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I'm wondering what is the best practice for making a session bean thread safe.

Let's assume I have this session bean and its service:

@Component
@Scope(value = WebApplicationContext.SCOPE_SESSION, proxyMode = ScopedProxyMode.TARGET_CLASS)
class Cart {

    private HashSet<Item> items = new HashSet<Item>();

    private int counter = 0;

    public HashSet<Item> getItems() {
        return items;
    }

    public int getCounter() {
        return counter;
    }

}

@Service
class CartService {

    @Autowired
    private Cart cart;

    public void addItem(Item item) throws FullException {
        if (cart.getCounter() > 1234) {
            throw new FullException();

        }
        cart.getItems().add(item);
    }

}

The code above is not thread safe and will cause issues when multiple threads (of the same session, eg. by asynchronous Ajax-requests) perform a CartService.addItem(Item).

I think I'm not the first with this problem, but my researches didn't bring me to a best practice.

The worst thing I could do would synchronize addItem() as CartService is shared by multiple sessions. Synchronizing on cart in CartService.addItem() seems to me similarly bad, as Cart is a proxied bean. Which I understand as all sessions would still synchronize on the same object.

One acceptable solution seems to be a synchronized block on Cart.getItems() in CartService.addItem():

@Service
class CartService {

    @Autowired
    private Cart cart;

    public void addItem(Item item) {
        synchronized(cart.getItems()) {
            if (cart.getCounter() > 1234) {
                throw new FullException();

            }
            cart.getItems().add(item);
        }
    }

}

Is there any best practice? Maybe spring has something to offer for this problem?

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2 Answers 2

up vote 0 down vote accepted

After digging a bit through the Spring API I found RequestMappingHandlerAdapter.setSynchronizeOnSession(boolean) which seems to synchronize every controller on a session mutex. This might be overkill. But it makes at least controllers thread safe on the session without blocking other users, plus I don't have to worry about synchronization in my controller. But this is still not acceptable for a highly responsive Ajax-GUI.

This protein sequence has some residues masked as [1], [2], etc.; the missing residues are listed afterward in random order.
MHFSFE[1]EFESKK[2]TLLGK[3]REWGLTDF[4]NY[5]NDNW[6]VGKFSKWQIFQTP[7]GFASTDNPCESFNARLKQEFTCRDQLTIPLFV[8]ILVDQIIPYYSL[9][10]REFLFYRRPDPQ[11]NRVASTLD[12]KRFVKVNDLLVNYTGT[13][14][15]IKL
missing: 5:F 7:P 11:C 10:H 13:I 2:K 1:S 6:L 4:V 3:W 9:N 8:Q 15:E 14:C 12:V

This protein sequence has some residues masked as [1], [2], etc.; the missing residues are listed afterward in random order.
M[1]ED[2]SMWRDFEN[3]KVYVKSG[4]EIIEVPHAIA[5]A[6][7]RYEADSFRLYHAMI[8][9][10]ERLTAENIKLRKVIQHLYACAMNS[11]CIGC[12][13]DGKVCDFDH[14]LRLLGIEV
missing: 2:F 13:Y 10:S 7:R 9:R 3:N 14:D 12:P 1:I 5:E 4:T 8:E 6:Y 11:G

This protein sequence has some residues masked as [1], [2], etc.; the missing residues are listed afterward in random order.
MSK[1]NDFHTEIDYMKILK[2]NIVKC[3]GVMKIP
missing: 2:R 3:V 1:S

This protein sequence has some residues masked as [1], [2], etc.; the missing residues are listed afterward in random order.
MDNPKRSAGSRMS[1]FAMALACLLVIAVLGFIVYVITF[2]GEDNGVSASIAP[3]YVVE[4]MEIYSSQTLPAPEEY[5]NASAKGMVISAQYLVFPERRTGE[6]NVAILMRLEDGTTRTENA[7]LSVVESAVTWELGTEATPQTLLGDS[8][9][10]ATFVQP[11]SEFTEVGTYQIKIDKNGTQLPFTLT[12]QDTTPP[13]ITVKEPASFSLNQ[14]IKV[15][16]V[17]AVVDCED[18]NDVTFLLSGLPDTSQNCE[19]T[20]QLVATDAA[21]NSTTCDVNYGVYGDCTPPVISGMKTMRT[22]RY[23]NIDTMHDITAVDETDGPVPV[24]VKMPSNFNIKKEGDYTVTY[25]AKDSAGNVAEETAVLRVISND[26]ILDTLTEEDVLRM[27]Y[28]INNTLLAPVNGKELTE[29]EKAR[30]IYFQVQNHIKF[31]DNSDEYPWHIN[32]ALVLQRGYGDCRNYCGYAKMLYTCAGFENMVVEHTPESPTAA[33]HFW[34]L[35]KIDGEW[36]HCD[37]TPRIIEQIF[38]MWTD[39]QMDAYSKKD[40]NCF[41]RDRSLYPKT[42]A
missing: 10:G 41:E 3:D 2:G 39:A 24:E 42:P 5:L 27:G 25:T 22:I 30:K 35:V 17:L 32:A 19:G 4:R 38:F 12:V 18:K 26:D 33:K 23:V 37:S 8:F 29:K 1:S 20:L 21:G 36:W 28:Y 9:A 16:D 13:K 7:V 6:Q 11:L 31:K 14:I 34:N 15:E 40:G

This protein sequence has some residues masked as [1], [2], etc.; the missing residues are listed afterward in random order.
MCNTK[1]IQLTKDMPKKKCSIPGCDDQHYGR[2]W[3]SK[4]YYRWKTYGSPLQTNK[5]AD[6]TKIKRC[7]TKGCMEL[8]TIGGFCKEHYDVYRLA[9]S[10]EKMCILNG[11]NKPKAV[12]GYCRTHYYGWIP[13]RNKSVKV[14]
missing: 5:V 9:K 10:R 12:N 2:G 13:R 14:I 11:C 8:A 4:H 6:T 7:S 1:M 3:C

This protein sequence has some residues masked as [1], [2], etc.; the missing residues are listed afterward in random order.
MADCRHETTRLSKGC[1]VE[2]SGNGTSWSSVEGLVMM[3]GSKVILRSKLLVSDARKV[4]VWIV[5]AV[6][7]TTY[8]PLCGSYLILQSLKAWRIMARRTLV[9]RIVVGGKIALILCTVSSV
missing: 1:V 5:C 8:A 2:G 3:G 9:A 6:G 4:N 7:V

I get the feeling that there is no general answer to this question and it totally depends on the GUI. If I have plain simple HTML pages where sequential requests are expected RequestMappingHandlerAdapter.setSynchronizeOnSession(true) seems to be perfect, as I don't have to think about synchronization in my Controllers.

If the GUI becomes more fancy with loads of parallel AJAX-requests I have to take care about synchronization by choosing an eligible mutex.

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Firstly I'm assuming that you meant to say that the Cart bean is Session scoped (your example says that it is request scoped, but that doesn't seem to make sense) and that CartService is a singleton.

If we think about how your user interacts with the application, do we actually have a need to perform any synchronization on a Cart instance?

We definitely do not need to make CartService.addItem() synchronized as we're relying on Spring's proxy injection to ensure that the Cart instance from the current Session is injected during the Thread of execution, so no worries there.

So our question of synchronization is about whether there is a scenario during a single Session that requires us to synchronize adding of items to a Cart?

I assume that your Session is being driven by the user's browser. There is no way legitimate way to share a single Session between different browsers. So apart from having multiple tabs open, it is highly likely that your user will be adding items to their Cart in a sequential manner. Even if they did open multiple tabs and enter items is there a problem? Once the user initiates your "checkout" process, you can block adding more items to the Cart and then ask the user to confirm that the Cart they are about to checkout is correct, giving them the opportunity to remove any dubious items.

If you still decide that you really need synchronization on the Cart then I would do the following:

public class Cart
{
     private HashSet<Item> items = new HashSet<Item>();

     public synchronized void addItem(Item item)
     {
           items.add(item);
     }
}

That way you easily synchronize access to the Set within the Cart class.

share|improve this answer
    
You're assumption was correct. I edited the scope in my question. And I just quickly want to say Yes there are plenty of scenarios where multiple threads access a session scoped bean of one session. Putting the synchronization into the model bean is not really acceptable, as it's more likely to have concurrency issues in the service. –  Markus Malkusch Oct 18 '13 at 10:28

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